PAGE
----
As part of the unnecessary trade war created by Donald Trump, he recently said he’d impose a $300 million tariff on Chinese goods… which, whether he understands it or not, would mean Americans have to pay more for Chinese products.
Back in June, commenters pointed out that a lot of Bibles are made in China due to the country’s “unique paper” and special “printing technology,” and that making Chinese products more expensive would effectively mean Trump was imposing a tax on Bibles.
It looks like that’s no longer the case.
The Office of the US Trade Representative just published two lists of goods that would be affected by the tariff — one list of goods affected on September 1, the other on December 15 — and the Bible doesn’t appear on either one.
This is a relief to Christian publishers, according to Christianity Today:
“Bibles and other religious literature are among the items removed from the tariff list and will not face additional tariffs of 10 percent,” USTR confirmed to CT.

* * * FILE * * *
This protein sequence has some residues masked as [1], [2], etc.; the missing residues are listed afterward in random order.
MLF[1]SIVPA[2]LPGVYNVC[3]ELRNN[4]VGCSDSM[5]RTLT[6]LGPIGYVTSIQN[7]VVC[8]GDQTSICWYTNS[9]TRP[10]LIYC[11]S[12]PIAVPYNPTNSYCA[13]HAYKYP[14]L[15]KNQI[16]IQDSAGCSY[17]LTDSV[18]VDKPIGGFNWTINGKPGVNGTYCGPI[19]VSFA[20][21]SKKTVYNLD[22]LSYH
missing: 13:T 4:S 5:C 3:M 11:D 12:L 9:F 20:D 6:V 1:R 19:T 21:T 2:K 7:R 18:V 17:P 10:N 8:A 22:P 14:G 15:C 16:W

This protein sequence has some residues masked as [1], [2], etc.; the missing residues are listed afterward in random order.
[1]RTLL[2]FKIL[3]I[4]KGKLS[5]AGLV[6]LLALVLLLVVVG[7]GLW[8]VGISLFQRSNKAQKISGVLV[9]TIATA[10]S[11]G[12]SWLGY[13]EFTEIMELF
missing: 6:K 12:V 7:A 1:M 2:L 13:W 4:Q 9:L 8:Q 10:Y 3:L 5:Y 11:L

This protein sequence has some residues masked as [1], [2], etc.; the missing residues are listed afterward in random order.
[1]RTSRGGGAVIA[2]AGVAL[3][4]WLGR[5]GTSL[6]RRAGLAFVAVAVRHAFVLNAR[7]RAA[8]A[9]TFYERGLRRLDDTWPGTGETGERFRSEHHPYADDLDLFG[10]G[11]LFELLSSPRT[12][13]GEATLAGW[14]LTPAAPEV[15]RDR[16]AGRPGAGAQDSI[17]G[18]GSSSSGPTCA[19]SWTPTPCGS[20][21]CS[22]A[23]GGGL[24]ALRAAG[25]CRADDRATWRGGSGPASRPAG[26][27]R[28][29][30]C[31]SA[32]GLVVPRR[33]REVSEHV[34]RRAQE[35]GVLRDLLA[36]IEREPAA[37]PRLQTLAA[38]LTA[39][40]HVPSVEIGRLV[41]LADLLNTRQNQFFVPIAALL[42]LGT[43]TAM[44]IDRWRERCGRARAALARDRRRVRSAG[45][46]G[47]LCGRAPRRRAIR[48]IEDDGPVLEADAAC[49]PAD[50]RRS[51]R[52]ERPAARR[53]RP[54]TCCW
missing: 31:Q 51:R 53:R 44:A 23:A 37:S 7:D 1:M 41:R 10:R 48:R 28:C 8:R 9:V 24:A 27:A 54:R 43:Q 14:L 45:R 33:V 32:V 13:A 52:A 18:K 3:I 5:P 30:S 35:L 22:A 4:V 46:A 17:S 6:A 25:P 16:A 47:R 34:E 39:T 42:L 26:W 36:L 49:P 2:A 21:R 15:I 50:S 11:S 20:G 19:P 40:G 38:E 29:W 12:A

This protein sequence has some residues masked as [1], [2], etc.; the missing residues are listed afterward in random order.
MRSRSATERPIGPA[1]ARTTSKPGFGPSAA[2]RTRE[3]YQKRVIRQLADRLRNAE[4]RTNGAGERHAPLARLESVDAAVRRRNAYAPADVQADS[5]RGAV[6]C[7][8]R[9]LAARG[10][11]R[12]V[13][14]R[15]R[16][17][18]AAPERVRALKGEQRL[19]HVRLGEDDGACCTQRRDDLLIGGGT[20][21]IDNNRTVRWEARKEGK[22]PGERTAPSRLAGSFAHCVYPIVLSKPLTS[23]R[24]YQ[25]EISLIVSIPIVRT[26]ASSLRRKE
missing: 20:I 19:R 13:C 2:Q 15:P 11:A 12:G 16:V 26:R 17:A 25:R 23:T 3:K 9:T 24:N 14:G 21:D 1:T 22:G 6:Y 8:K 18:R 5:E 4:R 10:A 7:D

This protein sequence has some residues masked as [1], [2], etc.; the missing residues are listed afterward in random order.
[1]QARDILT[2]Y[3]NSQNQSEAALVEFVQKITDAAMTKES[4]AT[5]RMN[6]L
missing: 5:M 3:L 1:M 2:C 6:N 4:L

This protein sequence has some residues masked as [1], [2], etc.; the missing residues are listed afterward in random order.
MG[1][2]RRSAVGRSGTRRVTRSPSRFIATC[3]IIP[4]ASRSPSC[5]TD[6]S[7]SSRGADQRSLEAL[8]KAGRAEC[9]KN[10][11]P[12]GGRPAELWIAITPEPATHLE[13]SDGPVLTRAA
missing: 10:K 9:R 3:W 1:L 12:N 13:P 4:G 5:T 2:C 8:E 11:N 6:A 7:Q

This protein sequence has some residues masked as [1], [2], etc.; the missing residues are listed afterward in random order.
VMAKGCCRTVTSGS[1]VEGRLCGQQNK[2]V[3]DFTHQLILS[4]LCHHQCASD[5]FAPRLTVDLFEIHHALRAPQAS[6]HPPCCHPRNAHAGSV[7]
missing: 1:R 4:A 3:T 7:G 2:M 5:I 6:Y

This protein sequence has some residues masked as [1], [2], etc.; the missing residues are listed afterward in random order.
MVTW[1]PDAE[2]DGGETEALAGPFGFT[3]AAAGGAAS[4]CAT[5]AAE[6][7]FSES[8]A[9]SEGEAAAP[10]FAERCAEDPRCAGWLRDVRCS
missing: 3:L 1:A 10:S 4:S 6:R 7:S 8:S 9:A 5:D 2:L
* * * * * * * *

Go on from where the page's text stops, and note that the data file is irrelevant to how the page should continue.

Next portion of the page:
The news came as a relief to Christian publishers in the US, who warned this summer that the “Bible tax” would make some translations too costly to produce…
For example, the publishing arm of America’s largest Protestant denomination, the Southern Baptist Convention (SBC), spends 31 percent of its total printing costs in China.
By the way, many of the Christian publishers quoted in that CT piece say they’re grateful that the tariff was lifted and that “the administration has heard our concern,” though none of them dared to criticize Trump for creating the unnecessary tariff in the first place. Can’t criticize Dear Leader now, can we…?
One other thing: The tariff list includes “Children’s picture, drawing or coloring books” in the December 15 list. But there actually was a 1989 Supreme Court case, Texas Monthly, Inc. v. Bullock, that said you couldn’t give Christian publications a special exemption that didn’t apply to secular ones. In that case, it was an exemption from paying state sales tax. As one lawyer pointed out, it could be argued that the new tariff rules violate that ruling.
(Image via Shutterstock. Thanks to Sean for the link. Portions of this article were published earlier)